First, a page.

Home and Away spoilers follow for UK viewers.
Home and Away's Martha Stewart is going to feature in some upsetting scenes next week, when she accuses her loved ones of her keeping her prisoner. It has been previously established in the show that Martha has Borderline Personality Disorder, and now the Aussie soap is going to explore that in further detail.
Speaking about the storyline to Digital Spy, actress Belinda Giblin said: "Her hallucinations are created in her mind. She does genuinely see (Kierna), well in her mind she sees him. All the hallucinations are of him being lovely to her.
"She's creating the fantasy she wants and he's being 'Mum, I love you, I've missed you so much. I just want us to be together, start again and to have a fresh start.' They're all like that – none of them are menacing. The real conversations with him are menacing...
"What really needs to happen is she needs to make amends with Roo and to explain herself because she's never done that with her. She's never talked properly about what it's like. I think that conversation needs to be had.
"She's done the same already with Alf and he now knows what he needs to do to take care of Martha when this happens. It's not about him... it's about Martha. What she needs is rehab of course, and having people around to talk to about it."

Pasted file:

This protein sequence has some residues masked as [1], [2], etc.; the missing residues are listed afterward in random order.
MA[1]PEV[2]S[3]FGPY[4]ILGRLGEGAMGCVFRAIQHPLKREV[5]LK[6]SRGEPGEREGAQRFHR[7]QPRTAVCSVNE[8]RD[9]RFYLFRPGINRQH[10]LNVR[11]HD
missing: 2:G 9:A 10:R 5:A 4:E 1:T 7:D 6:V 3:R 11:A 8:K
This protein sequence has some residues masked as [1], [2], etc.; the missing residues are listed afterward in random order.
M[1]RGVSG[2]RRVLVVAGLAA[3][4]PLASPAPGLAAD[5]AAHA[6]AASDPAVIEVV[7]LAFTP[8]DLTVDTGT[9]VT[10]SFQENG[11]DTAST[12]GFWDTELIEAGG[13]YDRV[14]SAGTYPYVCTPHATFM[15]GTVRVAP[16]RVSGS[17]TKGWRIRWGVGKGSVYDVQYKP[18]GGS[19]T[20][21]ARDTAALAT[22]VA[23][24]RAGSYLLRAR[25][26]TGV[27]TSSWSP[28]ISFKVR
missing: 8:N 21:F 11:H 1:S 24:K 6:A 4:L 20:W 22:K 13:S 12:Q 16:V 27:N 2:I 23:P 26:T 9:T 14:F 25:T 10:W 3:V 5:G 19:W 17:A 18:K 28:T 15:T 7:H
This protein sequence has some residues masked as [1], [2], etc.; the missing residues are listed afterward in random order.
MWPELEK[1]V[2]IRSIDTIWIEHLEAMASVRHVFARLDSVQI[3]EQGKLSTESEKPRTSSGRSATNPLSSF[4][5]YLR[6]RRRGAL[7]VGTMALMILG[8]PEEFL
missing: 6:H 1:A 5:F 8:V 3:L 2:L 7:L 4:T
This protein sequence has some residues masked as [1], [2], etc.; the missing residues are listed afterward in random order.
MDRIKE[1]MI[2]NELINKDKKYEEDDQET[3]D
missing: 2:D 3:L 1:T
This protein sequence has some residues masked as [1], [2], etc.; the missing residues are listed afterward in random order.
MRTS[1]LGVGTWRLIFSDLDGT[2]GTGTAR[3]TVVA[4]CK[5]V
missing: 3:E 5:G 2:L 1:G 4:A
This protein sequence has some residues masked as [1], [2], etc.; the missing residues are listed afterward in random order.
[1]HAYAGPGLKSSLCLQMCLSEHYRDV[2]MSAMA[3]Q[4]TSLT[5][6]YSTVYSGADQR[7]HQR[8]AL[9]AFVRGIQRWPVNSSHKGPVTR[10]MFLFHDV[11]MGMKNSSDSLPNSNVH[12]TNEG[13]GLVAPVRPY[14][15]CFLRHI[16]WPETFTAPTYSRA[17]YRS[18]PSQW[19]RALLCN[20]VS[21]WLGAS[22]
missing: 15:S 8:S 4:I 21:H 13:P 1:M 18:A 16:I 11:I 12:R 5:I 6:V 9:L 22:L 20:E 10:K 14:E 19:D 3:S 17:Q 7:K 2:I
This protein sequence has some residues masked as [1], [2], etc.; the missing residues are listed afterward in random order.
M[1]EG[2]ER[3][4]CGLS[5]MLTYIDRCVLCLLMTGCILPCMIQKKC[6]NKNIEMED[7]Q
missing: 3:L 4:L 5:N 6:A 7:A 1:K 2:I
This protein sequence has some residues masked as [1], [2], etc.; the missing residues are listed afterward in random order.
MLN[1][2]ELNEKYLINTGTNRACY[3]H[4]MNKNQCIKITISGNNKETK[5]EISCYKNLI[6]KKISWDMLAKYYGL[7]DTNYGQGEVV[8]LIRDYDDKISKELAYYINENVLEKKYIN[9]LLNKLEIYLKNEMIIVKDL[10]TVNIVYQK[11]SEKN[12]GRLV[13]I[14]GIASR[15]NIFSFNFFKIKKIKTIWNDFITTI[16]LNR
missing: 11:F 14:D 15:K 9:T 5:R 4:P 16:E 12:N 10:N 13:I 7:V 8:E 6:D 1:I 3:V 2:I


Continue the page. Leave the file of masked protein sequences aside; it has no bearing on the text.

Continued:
Belinda also opened up about the pressure to do the storyline, her research and, of course the disorder, justice with her performance.
"You've got to be careful you don't exaggerate it and over-dramatise it and turn it into melodrama," she explained. "I would always err on the side of less is more.
"When you're playing out something like this that involves a mental disorder, you've got to be really careful. I was a little bit nervous about it, but I felt the writers did a good job of it."
Home and Away airs these scenes on Thursday, March 18 and Friday, March 19 at 1.15pm and 6pm on Channel 5.
We would encourage anyone who identifies with the topics raised in this article to reach out. Organisations who can offer support include Samaritans on 116 123 (www.samaritans.org) or Mind on 0300 123 3393 (www.mind.org.uk). Readers in the US are encouraged to visit mentalhealth.gov.
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